Energy developers in Brazil that have agreed to deliver some of the world’s cheapest wind power may have trouble building new projects as a plunging real drives up their costs.
About 40 percent of the turbines and other components needed for wind farms are imported into Brazil, said Eduardo Tabbush, an analyst at Bloomberg New Energy Finance’s London office. The country’s currency has dropped more than 10 percent, to 1.77 reais a dollar, since developers offered Aug. 18 to sell wind-energy at record low rates.
Wind became one of the cheapest sources of power in Brazil as a strong currency and slowing global demand for turbines drove down costs, Tabbush said. With the reversal in the real, developers will have to rethink some projects.
“This is bound to lower margins, especially on the development side,” Tabbush said yesterday in an interview. “It could render some projects unviable.”
Developers agreed to deliver electricity generated by new wind farms at an average price of 99.54 reais ($55.99) a megawatt-hour in a government-organized auction Aug. 18, the lowest nationwide rate for wind energy, according to New Energy Finance.
That was cheaper than two natural-gas thermal electric plants and a hydroelectric plant expansion that participated in an energy auction a day earlier, and 33 percent lower than contracts awarded in the country’s first auction for wind power, in December 2009.
The strong real was one reason developers could afford to sell power at those rates, Tabbush said. Brazil’s currency climbed 9 percent, to 1.60 reais a dollar, between the 2009 auction and the August one.
Existing Contracts Unaffected
Renova Energia SA (RNEW11), a Sao Paulo-based developer, has already signed real-denominated deals with turbine suppliers and won’t be affected by currency fluctuations, Pedro Pileggi, the company’s investor relations officer, said in a telephone interview yesterday. The company received contracts to sell power from nine wind farms at 98.53 reais a megawatt-hour in the August auction.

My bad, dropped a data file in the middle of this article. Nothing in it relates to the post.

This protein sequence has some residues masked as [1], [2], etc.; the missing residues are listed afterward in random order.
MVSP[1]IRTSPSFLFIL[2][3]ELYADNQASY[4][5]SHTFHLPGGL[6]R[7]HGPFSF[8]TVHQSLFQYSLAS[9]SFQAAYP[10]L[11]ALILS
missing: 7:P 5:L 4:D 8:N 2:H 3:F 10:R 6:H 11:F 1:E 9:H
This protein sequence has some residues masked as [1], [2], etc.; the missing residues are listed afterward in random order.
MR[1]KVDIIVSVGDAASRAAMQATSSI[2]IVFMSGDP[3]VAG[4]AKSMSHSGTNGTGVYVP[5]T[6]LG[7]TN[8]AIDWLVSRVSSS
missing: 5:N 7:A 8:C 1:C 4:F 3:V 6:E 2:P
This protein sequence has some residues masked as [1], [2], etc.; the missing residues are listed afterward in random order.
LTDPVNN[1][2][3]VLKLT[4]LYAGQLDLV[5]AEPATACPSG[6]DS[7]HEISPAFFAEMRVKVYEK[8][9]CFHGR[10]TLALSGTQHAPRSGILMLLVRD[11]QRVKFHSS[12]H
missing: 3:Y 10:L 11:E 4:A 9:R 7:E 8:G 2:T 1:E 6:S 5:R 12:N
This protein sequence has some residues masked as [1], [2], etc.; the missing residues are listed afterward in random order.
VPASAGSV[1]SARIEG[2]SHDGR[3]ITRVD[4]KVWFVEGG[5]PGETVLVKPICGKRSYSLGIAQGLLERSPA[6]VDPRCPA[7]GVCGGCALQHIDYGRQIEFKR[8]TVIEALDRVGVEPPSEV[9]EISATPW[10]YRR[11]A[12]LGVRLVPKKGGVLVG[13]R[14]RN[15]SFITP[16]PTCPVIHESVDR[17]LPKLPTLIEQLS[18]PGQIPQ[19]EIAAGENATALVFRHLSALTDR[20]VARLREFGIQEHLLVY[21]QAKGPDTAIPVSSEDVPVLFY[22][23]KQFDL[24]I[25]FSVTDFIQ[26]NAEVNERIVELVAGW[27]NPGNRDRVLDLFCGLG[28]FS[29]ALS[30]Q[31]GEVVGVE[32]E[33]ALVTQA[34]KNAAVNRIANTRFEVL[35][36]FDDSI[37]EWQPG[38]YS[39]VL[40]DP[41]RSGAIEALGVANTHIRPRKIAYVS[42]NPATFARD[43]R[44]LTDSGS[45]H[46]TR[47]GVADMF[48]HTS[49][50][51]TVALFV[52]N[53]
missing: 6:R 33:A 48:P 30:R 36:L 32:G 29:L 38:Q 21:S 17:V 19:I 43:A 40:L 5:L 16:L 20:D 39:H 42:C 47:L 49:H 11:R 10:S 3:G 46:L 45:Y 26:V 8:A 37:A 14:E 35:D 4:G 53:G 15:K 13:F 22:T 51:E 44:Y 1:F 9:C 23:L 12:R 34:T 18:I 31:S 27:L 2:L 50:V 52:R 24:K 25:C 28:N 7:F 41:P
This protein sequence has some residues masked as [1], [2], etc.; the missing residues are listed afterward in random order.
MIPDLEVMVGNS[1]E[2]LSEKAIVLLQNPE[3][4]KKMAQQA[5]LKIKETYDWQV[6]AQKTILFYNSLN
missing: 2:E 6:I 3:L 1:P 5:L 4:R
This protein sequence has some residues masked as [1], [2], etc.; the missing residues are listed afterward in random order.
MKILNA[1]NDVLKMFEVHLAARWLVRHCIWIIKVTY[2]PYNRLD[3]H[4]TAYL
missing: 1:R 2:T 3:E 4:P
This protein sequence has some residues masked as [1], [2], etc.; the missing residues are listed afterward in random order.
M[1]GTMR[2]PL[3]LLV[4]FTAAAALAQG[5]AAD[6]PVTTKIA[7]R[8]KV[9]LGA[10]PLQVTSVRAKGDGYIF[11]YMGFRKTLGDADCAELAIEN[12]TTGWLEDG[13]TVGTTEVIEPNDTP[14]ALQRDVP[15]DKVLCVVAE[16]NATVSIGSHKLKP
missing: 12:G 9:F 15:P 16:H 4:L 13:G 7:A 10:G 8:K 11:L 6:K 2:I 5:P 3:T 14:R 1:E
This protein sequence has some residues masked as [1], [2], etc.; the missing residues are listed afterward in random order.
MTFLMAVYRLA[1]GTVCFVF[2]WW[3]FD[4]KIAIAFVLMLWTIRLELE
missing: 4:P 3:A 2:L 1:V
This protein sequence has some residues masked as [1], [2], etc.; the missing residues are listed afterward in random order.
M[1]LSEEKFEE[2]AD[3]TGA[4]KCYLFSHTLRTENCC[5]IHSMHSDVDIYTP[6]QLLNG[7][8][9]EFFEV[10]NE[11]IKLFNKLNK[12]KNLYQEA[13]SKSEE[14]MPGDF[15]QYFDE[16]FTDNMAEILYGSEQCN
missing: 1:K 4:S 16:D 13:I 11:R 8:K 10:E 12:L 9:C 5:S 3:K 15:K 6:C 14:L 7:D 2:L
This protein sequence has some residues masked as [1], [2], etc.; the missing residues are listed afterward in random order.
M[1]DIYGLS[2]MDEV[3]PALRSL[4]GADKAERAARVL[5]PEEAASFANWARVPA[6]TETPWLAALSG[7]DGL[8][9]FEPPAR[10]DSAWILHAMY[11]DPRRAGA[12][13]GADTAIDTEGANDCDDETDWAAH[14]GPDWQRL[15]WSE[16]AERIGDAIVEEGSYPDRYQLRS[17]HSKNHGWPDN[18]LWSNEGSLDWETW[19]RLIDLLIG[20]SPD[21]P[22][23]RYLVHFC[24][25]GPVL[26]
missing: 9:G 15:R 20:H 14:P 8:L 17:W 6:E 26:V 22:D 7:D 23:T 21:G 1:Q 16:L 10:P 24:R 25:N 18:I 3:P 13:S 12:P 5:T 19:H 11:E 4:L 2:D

Brazilian developers may be unable to match their record- low prices for future wind farms, Marcos Severine, an analyst at Itau Unibanco Holding SA, the Sao Paulo-based commercial bank, said in a telephone interview. “My concern is that for the next auction,” on Dec. 20, “the weaker real will mean projects become more expensive.”
Prices for power contracts may rise to as much as 120 reais a megawatt-hour, assuming the currency finishes the year at 1.85 reais a dollar, in line with Itau’s forecasts, he said.
Alstom SA (ALO), the French maker of power equipment that’s building a turbine factory in Brazil, is close to signing its third turbine contract there, said Philippe Delleur, president of the company’s Brazil unit. The shifting value of the real has little impact on sales.
“It doesn’t make sense to keep looking at the change in exchange rates from one day to another,” he said in a telephone interview.
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